We opened up the week with a head­line per­form­ance by Mas Law at Prague’s Free­style Monday. EOW Prague organ­izer Met­odej Con­stantine has been run­ning Free­style Mondays for 7 years, ever since he returned to Prague after rep­res­ent­ing the Czech Repub­lic in the 2010 EOW World Final in Ber­lin. Sim­il­arly to EOW, the con­cept was foun­ded in NYC but has taken on a life of it’s own in Prague. Live musi­cians, jam ses­sions, free­style com­pet­i­tions and inter­na­tion­al head­liners makes for a wild night of Hip Hop, and with the EOW Final in the same week this event did not dis­ap­point. As soon as we walked in the door, we were greeted by EOW fam­ily mem­bers from Prague, Switzer­land and Bel­gi­um before being asked almost imme­di­ately, ‘you wan­na free­style?’ Gee Bag, Kissy and myself jumped on stage with Low G, the 20-year-old cham­pi­on from Bel­gi­um and put down some bars with the band. Every man went in and Low G showed why he was in the World Final. He’s only been spit­ting for 2 years, but can free­style like a pro in Eng­lish and Flem­ish, mov­ing effort­lessly between the lan­guages and reg­u­larly flips his flow into double time. He was joined by another dope emcee, Sam­o­erai, an OG of Bel­gian Hip Hop and a vet­er­an bat­tler who again is bi-lin­gual and can freestlye in Eng­lish bet­ter than a lot of emcees I know in Lon­don. It was a great intro­duc­tion to 2 dope spit­ters.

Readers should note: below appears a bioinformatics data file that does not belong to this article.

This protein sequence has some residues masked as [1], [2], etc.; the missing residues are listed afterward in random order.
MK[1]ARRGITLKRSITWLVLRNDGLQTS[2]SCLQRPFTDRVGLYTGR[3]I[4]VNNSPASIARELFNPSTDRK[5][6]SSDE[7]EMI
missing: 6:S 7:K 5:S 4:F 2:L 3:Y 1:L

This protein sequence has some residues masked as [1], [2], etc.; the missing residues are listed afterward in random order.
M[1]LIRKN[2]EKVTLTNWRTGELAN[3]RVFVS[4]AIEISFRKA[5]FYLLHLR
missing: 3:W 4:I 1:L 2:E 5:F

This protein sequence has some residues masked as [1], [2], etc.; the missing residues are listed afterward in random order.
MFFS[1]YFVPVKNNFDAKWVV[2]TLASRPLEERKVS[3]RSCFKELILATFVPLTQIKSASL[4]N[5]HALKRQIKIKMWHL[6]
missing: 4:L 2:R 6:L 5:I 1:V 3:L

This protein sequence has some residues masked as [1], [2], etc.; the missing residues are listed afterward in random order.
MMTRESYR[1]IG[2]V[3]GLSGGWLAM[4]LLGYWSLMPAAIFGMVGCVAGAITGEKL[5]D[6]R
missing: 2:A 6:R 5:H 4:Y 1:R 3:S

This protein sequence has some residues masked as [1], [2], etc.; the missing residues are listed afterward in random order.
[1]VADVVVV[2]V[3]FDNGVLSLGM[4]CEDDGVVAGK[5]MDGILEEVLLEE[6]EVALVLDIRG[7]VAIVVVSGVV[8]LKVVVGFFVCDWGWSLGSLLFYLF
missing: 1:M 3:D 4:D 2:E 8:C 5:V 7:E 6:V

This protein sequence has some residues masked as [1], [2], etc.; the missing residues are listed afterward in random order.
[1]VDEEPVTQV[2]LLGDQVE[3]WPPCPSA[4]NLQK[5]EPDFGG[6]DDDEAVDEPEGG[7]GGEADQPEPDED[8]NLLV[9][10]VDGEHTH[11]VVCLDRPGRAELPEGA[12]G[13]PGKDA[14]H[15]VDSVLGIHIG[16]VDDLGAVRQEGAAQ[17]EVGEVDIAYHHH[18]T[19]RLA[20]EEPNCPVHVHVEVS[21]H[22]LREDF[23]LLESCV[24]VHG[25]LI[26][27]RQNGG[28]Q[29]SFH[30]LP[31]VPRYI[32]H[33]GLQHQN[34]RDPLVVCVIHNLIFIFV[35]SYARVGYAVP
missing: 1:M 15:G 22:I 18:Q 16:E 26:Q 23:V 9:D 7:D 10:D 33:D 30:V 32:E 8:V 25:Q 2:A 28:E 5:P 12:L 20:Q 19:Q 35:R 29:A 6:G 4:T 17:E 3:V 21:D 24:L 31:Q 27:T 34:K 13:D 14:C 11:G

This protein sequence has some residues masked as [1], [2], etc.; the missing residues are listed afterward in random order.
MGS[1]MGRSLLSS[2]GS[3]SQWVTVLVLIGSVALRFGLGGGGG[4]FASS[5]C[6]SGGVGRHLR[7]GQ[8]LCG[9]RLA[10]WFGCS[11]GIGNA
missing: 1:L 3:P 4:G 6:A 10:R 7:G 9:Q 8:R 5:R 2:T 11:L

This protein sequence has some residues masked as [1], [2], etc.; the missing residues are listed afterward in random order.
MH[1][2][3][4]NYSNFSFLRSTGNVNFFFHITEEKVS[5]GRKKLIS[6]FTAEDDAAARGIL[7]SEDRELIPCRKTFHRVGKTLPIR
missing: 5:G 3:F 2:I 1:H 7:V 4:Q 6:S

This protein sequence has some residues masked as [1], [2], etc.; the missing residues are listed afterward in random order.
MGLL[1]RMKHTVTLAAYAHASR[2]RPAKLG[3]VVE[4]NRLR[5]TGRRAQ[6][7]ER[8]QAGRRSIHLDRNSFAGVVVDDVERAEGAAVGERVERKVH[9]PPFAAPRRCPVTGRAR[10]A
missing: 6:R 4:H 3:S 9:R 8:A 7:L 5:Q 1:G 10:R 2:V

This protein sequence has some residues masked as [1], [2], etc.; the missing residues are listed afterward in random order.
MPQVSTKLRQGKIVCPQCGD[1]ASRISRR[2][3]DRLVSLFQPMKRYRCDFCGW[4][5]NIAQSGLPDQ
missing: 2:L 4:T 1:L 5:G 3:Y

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After the band was done, there was a dope per­form­ance by Amer­ic­an emcee Johnny Young­blood, who put down heavy tracks, some raw, some comedic, blend­ing in dif­fer­ent influ­ences and styles. The crowd were nicely warmed up for Mas Law to come through and shell it down – and he did just that. Bring­ing his trade­mark ver­sat­il­ity and energy, Mas ran through a crazy set with raw bars, and know­ledge, mad stor­ies over Boom­bap, Dub, Rag­ga, Trap and Grime influ­enced beats on tracks like new ‘Put­ting in the Work’ and ‘Fuck­ing Good’. Spread­ing love in the way he does, Mas brought me and Gee Bag on stage to per­form too. We both did solo tracks before I jumped on Mas’s ‘War­ri­or’ and Gee B joined him on the abso­lute banger that is ‘EA Sports’. Like every crowd I’ve seen this per­formed to, the audi­ence was going mad, spit­ting the catchy hook with Mas and vib­sing out. The stage got killed.